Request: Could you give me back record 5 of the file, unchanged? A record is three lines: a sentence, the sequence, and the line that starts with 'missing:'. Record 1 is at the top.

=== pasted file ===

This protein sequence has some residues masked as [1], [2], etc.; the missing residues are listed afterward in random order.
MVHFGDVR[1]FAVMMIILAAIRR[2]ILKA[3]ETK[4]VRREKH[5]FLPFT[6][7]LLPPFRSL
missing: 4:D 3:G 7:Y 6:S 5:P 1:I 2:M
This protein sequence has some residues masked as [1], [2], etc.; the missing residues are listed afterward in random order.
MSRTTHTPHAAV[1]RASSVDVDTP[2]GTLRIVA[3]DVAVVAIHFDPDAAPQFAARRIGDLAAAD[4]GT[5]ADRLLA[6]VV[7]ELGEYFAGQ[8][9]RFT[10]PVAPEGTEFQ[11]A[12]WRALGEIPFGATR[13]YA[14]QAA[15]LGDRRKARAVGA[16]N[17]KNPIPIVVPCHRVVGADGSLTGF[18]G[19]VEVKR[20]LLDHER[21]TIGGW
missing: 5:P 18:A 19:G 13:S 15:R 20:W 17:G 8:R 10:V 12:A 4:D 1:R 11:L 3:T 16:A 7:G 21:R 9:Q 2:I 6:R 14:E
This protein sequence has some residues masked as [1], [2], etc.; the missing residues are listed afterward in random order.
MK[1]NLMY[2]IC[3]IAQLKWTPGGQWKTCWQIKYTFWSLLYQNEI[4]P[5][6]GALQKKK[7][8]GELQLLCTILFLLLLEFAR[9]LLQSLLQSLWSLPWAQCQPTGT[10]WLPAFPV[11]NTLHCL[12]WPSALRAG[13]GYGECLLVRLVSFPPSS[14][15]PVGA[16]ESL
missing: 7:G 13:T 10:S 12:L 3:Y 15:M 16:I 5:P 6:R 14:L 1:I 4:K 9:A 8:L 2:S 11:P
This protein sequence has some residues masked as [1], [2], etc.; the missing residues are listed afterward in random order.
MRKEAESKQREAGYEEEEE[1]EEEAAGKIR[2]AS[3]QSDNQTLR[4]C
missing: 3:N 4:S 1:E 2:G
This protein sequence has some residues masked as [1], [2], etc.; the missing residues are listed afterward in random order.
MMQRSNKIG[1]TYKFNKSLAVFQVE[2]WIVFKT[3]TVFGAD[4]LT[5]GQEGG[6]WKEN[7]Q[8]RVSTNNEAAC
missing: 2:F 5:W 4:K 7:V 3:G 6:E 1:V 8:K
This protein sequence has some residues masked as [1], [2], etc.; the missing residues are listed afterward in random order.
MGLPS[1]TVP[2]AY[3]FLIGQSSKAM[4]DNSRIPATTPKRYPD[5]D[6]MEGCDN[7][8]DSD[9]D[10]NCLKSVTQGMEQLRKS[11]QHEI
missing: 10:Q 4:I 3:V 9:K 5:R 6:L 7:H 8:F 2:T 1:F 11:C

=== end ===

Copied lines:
This protein sequence has some residues masked as [1], [2], etc.; the missing residues are listed afterward in random order.
MMQRSNKIG[1]TYKFNKSLAVFQVE[2]WIVFKT[3]TVFGAD[4]LT[5]GQEGG[6]WKEN[7]Q[8]RVSTNNEAAC
missing: 2:F 5:W 4:K 7:V 3:G 6:E 1:V 8:K